Susan B. Anthony
What did Susan B. Anthony think about abortion? There is controversy. Anthony’s paper, The Revolution, published a number of editorials against abortion during its run from 1868 to 1872. According to the research of Mary Krane Derr, a lifelong member of Feminists for Life who wrote the book Pro-Life Feminism: Yesterday and Today, The Revolution refused to publish ads for abortifacients. In the late 1800s, pills and pessaries were sold by unscrupulous abortion practitioners through euphemistic ads, labeling these products as for “the remedy of illnesses peculiar to women, ” “restoration of female regularity” and “correction of menstrual suppression.”
These were products that were alleged to cause abortions in women who inserted or took them. The illegal abortionists who placed these ads would then offer crude surgeries to women when their products inevitably failed.
During The Revolution’s run, many newspapers and publications ran ads for such products, and such businesses proliferated even though abortion was technically illegal at the time (see reproductions of some of these ads that appeared in New York newspapers). These ads were lucrative for many newspapers of the time; however, Anthony and her colleagues steadfastly refused to accept them for The Revolution’s entire run.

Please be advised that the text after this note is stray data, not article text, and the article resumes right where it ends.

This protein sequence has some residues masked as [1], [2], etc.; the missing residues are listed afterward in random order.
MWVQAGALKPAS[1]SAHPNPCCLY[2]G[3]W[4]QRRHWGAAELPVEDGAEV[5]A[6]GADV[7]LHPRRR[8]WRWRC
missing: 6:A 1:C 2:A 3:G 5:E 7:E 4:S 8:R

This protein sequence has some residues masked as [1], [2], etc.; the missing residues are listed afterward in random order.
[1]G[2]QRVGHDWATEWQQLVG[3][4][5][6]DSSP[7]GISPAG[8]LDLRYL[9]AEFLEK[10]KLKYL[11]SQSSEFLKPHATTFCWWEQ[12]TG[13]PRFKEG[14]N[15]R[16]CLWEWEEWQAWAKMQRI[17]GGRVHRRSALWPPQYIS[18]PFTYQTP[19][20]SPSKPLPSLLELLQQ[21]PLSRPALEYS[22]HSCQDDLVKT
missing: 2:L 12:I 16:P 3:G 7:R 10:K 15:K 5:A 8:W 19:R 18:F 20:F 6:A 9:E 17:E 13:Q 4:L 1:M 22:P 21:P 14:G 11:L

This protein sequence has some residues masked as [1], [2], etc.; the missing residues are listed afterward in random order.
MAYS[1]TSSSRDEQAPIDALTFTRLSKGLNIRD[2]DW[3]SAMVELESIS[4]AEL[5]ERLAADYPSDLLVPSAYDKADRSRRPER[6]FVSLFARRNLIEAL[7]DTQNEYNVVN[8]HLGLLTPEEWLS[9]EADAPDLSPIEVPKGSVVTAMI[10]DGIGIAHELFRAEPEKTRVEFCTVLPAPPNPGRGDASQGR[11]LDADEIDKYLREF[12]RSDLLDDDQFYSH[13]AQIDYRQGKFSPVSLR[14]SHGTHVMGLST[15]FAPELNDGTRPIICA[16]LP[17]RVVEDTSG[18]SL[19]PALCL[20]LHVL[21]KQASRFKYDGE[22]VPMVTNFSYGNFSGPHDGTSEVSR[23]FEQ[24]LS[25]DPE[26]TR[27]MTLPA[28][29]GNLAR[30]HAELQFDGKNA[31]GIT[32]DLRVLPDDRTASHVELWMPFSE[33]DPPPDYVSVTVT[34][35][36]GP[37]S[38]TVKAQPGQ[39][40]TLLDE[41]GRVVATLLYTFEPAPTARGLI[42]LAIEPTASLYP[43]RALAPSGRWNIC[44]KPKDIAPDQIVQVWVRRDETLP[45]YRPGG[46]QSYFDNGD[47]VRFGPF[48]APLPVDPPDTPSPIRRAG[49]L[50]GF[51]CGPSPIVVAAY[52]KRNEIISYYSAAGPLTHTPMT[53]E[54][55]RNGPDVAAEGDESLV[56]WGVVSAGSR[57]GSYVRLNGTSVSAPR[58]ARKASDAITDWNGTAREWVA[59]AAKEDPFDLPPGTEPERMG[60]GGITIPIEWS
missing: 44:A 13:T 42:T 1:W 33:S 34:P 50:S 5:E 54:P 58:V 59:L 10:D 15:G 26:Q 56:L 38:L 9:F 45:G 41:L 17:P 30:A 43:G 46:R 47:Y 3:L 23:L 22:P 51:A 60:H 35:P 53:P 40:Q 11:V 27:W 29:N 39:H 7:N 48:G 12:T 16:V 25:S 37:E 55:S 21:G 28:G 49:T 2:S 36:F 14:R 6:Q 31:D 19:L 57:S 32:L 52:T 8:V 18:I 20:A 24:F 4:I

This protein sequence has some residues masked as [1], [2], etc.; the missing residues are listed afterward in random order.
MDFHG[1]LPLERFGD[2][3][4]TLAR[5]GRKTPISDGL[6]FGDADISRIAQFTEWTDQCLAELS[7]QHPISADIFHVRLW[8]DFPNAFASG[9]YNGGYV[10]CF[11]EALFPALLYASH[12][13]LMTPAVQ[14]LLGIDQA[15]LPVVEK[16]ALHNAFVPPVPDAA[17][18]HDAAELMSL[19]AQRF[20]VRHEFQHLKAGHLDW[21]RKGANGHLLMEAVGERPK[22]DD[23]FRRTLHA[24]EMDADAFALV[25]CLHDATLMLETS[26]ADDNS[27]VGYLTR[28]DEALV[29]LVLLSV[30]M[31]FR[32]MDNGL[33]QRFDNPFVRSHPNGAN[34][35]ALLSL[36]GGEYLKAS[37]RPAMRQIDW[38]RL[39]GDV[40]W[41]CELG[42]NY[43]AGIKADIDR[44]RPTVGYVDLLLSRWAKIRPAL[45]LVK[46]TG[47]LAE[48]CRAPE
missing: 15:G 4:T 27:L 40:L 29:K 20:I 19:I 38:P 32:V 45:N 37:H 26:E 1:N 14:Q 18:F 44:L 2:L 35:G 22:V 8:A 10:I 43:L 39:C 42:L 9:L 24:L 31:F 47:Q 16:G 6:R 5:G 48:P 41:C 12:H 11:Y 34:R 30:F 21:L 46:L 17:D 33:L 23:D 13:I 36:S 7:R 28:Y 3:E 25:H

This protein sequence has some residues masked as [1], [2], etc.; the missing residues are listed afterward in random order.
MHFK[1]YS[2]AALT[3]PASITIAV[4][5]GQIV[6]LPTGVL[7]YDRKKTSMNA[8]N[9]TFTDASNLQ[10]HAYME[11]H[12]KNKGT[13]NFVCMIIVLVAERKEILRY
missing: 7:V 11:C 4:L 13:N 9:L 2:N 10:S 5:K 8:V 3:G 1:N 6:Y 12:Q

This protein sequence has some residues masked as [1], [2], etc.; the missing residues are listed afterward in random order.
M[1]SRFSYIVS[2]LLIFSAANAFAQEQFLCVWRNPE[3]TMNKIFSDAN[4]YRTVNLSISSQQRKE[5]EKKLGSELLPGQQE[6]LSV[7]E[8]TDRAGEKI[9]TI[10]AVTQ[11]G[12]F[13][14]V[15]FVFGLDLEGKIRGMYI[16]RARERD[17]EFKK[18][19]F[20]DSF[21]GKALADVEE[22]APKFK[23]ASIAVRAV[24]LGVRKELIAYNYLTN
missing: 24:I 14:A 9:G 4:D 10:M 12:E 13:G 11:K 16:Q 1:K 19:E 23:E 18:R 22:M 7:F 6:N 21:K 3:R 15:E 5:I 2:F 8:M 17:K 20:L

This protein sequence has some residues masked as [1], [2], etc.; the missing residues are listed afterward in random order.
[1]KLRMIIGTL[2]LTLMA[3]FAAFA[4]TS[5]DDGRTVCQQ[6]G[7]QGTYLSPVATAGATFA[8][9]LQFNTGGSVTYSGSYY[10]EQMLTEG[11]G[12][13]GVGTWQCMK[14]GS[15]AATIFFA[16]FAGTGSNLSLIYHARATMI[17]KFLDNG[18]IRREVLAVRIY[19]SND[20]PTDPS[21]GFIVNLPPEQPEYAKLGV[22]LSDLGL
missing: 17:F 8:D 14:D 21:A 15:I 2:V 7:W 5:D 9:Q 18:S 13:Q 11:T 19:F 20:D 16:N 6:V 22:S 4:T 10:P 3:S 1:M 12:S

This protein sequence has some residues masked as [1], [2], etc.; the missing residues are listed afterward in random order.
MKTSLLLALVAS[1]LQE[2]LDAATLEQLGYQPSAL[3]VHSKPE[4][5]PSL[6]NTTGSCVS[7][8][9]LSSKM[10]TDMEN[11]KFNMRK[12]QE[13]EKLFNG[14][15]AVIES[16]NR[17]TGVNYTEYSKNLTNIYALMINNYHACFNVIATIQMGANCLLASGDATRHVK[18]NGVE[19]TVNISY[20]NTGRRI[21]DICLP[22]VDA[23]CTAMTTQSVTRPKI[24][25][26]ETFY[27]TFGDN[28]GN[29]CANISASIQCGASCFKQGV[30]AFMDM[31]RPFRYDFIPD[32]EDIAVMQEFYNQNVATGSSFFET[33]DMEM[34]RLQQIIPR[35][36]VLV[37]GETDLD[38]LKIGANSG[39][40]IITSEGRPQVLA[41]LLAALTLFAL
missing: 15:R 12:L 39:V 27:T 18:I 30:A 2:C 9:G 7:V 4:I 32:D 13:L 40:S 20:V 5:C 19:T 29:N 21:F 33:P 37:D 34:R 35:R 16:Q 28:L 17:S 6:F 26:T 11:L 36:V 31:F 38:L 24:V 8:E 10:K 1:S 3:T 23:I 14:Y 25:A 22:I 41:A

Anthony is credited by some scholars with writing one of the most powerful anti-abortion articles ever to appear in The Revolution; however, the article was published with only her initial, leading some to argue that it she was not in fact the author. The article, entitled “Child Murder” included the following:
Guilty? Yes no matter what the motive, love of ease, or desire to save from suffering the unborn innocent, the woman is awfully guilty who commits the deed. It will burden her conscience in life, it will burden her soul in death; but oh! Thrice guilty is he who, for selfish gratification, heedless of her prayers, indifferent to her fate, drove her to the desperation which impels her to the crime.
The Revolution, 4(1):4 July 8, 1869
One can also take into account the circumstantial evidence. The Revolution published only editorials against abortion, and unlike other publications, it refused to publish ads for abortifacients. There is some other evidence for pro-life stance by Anthony, as well.
In a speech Anthony made on March 14, 1875, entitled “Social Purity” she said:
The prosecution on our courts for breach of promise, divorce, adultery, bigamy, seduction, rape; the newspaper reports every day of the year of scandals and outrages, of wife murderers and paramour shootings, of abortions and infanticides, are perpetual reminders of men’s incapacity to cope successfully with this monster evil of society.
Here we see that Anthony lumped abortion and with many other social evils. This may give some indication of how she viewed the issue.